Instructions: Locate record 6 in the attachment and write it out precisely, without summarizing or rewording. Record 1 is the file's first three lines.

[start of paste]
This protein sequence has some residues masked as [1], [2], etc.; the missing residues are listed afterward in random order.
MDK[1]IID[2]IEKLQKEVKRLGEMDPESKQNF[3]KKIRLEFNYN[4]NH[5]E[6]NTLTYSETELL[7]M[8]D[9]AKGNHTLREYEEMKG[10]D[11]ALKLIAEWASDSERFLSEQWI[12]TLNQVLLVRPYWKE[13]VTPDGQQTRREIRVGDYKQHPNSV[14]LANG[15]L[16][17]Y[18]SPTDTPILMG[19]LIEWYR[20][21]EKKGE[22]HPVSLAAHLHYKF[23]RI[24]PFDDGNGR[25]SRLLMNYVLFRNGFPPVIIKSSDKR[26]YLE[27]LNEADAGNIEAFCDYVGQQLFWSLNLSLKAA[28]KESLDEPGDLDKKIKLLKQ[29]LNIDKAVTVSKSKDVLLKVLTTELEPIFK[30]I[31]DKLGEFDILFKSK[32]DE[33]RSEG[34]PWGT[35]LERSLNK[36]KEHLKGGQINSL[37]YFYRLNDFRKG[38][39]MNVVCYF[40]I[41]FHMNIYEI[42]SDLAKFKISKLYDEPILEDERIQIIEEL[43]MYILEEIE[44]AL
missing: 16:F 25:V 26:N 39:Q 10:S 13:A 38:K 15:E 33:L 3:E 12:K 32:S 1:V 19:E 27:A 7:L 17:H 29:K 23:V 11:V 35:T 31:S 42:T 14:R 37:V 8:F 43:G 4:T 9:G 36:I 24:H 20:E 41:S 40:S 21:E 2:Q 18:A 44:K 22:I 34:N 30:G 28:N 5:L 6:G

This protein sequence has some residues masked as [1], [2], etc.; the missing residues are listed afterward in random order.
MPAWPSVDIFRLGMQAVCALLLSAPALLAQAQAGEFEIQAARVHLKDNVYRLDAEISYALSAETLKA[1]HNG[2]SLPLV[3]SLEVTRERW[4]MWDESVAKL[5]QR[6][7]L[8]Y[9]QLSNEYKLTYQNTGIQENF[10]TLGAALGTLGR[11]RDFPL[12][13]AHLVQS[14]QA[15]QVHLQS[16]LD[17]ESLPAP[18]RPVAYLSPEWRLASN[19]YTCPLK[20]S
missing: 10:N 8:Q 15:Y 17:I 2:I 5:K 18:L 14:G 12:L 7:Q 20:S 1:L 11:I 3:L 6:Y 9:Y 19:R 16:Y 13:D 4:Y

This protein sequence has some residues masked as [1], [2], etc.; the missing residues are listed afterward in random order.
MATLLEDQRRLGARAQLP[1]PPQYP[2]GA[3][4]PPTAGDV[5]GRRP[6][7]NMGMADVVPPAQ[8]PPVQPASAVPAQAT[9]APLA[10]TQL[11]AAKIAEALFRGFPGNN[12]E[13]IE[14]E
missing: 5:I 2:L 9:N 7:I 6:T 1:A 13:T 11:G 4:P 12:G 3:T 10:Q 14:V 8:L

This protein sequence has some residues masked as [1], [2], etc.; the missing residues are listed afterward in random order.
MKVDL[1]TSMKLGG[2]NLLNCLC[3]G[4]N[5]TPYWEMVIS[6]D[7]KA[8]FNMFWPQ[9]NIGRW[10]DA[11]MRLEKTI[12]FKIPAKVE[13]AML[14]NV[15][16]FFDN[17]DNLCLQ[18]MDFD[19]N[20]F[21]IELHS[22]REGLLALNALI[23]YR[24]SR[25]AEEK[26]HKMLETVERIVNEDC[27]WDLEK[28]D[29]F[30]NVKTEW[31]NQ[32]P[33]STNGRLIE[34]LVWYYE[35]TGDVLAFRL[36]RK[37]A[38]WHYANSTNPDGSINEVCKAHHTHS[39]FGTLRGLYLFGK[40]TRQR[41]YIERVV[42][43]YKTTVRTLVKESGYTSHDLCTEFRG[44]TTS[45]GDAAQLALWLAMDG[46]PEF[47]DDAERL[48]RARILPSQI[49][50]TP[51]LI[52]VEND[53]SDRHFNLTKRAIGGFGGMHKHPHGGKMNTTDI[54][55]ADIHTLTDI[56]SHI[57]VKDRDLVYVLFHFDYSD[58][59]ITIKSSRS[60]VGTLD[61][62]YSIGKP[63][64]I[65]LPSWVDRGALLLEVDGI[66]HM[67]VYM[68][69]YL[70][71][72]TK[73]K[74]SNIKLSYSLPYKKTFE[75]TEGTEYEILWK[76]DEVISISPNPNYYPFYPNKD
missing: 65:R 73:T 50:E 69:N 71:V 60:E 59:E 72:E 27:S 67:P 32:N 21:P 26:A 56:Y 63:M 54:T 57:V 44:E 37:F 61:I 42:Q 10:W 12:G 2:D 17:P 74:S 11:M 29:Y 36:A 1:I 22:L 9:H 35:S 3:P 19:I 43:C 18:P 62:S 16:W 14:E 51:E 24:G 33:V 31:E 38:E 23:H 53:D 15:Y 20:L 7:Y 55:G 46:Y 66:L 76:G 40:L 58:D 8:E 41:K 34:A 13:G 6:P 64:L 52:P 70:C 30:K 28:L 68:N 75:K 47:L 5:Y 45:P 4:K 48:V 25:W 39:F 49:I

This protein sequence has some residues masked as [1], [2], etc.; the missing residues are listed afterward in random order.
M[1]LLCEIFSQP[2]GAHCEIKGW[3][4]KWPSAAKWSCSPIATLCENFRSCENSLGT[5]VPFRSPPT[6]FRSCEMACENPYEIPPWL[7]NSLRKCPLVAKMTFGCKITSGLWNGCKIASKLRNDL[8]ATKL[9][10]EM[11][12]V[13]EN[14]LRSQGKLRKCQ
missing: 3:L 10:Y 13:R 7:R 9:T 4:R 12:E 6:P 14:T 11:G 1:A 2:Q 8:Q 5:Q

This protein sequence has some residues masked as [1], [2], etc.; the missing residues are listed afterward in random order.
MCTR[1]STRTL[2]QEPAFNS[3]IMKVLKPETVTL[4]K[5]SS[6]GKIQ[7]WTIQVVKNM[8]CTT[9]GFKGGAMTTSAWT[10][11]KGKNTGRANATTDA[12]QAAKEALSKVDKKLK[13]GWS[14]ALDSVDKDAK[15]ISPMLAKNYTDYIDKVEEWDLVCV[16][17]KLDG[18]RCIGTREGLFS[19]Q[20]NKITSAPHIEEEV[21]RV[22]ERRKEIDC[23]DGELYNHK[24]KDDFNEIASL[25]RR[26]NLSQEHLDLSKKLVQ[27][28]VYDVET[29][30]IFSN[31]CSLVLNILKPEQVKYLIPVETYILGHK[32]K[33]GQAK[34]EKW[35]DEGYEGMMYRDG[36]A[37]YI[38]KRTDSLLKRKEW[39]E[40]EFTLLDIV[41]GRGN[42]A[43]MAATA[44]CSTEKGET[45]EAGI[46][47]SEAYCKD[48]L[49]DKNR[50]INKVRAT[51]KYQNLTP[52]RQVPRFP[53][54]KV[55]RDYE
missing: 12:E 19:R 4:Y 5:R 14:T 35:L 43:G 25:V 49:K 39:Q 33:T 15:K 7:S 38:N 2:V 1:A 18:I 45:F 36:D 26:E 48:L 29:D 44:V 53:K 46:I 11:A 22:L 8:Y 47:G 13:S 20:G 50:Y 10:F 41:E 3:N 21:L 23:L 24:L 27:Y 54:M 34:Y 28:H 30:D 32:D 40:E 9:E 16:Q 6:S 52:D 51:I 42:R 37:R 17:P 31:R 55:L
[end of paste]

This protein sequence has some residues masked as [1], [2], etc.; the missing residues are listed afterward in random order.
MCTR[1]STRTL[2]QEPAFNS[3]IMKVLKPETVTL[4]K[5]SS[6]GKIQ[7]WTIQVVKNM[8]CTT[9]GFKGGAMTTSAWT[10][11]KGKNTGRANATTDA[12]QAAKEALSKVDKKLK[13]GWS[14]ALDSVDKDAK[15]ISPMLAKNYTDYIDKVEEWDLVCV[16][17]KLDG[18]RCIGTREGLFS[19]Q[20]NKITSAPHIEEEV[21]RV[22]ERRKEIDC[23]DGELYNHK[24]KDDFNEIASL[25]RR[26]NLSQEHLDLSKKLVQ[27][28]VYDVET[29][30]IFSN[31]CSLVLNILKPEQVKYLIPVETYILGHK[32]K[33]GQAK[34]EKW[35]DEGYEGMMYRDG[36]A[37]YI[38]KRTDSLLKRKEW[39]E[40]EFTLLDIV[41]GRGN[42]A[43]MAATA[44]CSTEKGET[45]EAGI[46][47]SEAYCKD[48]L[49]DKNR[50]INKVRAT[51]KYQNLTP[52]RQVPRFP[53][54]KV[55]RDYE
missing: 12:E 19:R 4:Y 5:R 14:T 35:L 43:G 25:V 49:K 39:Q 33:T 15:K 7:S 38:N 2:V 1:A 18:I 45:F 36:D 26:E 48:L 29:D 44:V 53:K 46:I 11:A 22:L 8:Y 47:G 13:S 20:G 50:Y 10:F 41:E 3:N 21:L 23:L 24:L 27:Y 54:M 34:Y 28:H 30:D 32:D 40:E 9:E 16:Q 6:S 52:D 51:I 42:R 37:R 17:P 31:R 55:L